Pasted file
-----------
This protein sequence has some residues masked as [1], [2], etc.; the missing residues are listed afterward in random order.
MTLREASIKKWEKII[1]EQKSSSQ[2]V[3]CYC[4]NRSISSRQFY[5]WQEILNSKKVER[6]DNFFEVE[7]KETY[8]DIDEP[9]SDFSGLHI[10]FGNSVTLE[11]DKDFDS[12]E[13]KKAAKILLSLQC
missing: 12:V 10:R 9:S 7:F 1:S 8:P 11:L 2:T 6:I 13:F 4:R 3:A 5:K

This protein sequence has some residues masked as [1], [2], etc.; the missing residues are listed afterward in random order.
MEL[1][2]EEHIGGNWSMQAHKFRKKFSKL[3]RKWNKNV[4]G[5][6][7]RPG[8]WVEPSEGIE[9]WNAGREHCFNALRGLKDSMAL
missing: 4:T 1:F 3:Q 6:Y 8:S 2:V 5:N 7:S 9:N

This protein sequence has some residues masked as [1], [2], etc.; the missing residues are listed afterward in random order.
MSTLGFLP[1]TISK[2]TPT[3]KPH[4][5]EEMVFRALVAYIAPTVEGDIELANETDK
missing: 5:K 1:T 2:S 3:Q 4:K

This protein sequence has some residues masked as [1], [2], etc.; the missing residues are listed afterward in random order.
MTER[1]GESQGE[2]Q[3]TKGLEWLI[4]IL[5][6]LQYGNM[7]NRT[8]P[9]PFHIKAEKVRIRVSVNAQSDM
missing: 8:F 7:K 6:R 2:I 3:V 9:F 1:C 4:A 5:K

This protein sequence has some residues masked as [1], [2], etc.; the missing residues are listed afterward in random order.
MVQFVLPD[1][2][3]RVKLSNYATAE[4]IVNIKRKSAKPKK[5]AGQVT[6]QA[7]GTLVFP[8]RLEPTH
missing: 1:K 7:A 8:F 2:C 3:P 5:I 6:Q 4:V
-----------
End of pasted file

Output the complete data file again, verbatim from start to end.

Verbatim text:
This protein sequence has some residues masked as [1], [2], etc.; the missing residues are listed afterward in random order.
MTLREASIKKWEKII[1]EQKSSSQ[2]V[3]CYC[4]NRSISSRQFY[5]WQEILNSKKVER[6]DNFFEVE[7]KETY[8]DIDEP[9]SDFSGLHI[10]FGNSVTLE[11]DKDFDS[12]E[13]KKAAKILLSLQC
missing: 12:V 10:R 9:S 7:F 1:S 8:P 11:L 2:T 6:I 13:F 4:R 3:A 5:K

This protein sequence has some residues masked as [1], [2], etc.; the missing residues are listed afterward in random order.
MEL[1][2]EEHIGGNWSMQAHKFRKKFSKL[3]RKWNKNV[4]G[5][6][7]RPG[8]WVEPSEGIE[9]WNAGREHCFNALRGLKDSMAL
missing: 4:T 1:F 3:Q 6:Y 8:S 2:V 5:N 7:S 9:N

This protein sequence has some residues masked as [1], [2], etc.; the missing residues are listed afterward in random order.
MSTLGFLP[1]TISK[2]TPT[3]KPH[4][5]EEMVFRALVAYIAPTVEGDIELANETDK
missing: 5:K 1:T 2:S 3:Q 4:K

This protein sequence has some residues masked as [1], [2], etc.; the missing residues are listed afterward in random order.
MTER[1]GESQGE[2]Q[3]TKGLEWLI[4]IL[5][6]LQYGNM[7]NRT[8]P[9]PFHIKAEKVRIRVSVNAQSDM
missing: 8:F 7:K 6:R 2:I 3:V 9:F 1:C 4:A 5:K

This protein sequence has some residues masked as [1], [2], etc.; the missing residues are listed afterward in random order.
MVQFVLPD[1][2][3]RVKLSNYATAE[4]IVNIKRKSAKPKK[5]AGQVT[6]QA[7]GTLVFP[8]RLEPTH
missing: 1:K 7:A 8:F 2:C 3:P 5:I 6:Q 4:V